CSU-Pueblo Foundation hosts first Tom Keach Memorial
By James Bartolo
The first Tom Keach Memorial College-AM was held Saturday at the Pueblo Tennis Center.
The event served as a fundraiser for both men’s and women’s tennis scholarships at Colorado State University-Pueblo.
“We were approached with this idea from Louise Keach, Tom’s widow last year and we started to put it together,” CSU-Pueblo men’s and women’s tennis head coach Mark Schleif said.
Keach, a Pueblo citizen and leader among the Colorado tennis community died July at the age of 86.
At the time of his death, Keach requested that tennis scholarship donations for would be made to the CSU-Pueblo foundation in his name.
“We are very grateful that he kept us in mind,” Schleif said.
Keach graduated from Pueblo Central High School in 1947 and played collegiate tennis for Colorado A&M, which is now Colorado State University in Fort Collins.
“In his prime, he was definitely the best player in Pueblo,” Schleif said.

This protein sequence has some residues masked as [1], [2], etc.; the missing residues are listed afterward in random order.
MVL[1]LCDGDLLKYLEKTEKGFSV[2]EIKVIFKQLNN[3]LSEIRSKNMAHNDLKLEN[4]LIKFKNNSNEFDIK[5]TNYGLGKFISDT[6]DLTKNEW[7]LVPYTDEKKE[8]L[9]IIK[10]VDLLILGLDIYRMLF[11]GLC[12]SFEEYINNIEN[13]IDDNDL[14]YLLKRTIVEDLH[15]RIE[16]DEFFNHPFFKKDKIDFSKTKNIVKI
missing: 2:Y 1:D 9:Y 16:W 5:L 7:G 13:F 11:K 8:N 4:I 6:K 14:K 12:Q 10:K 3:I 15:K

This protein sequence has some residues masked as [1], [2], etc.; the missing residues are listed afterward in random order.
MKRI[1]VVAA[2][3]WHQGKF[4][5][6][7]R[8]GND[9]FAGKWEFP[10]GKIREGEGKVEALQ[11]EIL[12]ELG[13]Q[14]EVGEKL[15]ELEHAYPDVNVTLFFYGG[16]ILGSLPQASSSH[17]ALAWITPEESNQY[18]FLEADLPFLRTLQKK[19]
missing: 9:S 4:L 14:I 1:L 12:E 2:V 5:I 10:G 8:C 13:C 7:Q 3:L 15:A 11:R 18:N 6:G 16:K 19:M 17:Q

Keach has been inducted into both the Greater Pueblo Sports Hall of Fame and the Colorado Tennis Hall of Fame and was a key player in the development of Pueblo City Park.
The event opened with youth and adult clinics held by members of the CSU-Pueblo tennis team.
“The clinics are here to promote tennis and our team to the community,” CEO and President of the CSU-Pueblo foundation Todd Kelly said.
“It’s great for all our students, not just our student athletes to get to know members in the community,” Kelly said.
Clinics were followed by a reception and later a “College-AM” competition in which doubles teams consisting of one CSU-Pueblo Thunderwolf college player and one amateur community member competed in one of three divisions; Men’s, Women’s and Mixed.
A total of 16 amateur players competed.
The two most successful college players and amateurs were then chosen to play a final match.
In the final, a team of Thunderwolf junior James Ryan and amateur Stacy Gilmore defeated junior Guenter Newman and Randy Anderson.
“Eventually we would like to expand the event and hold a larger tournament, but this is our starting point,” Schleif said.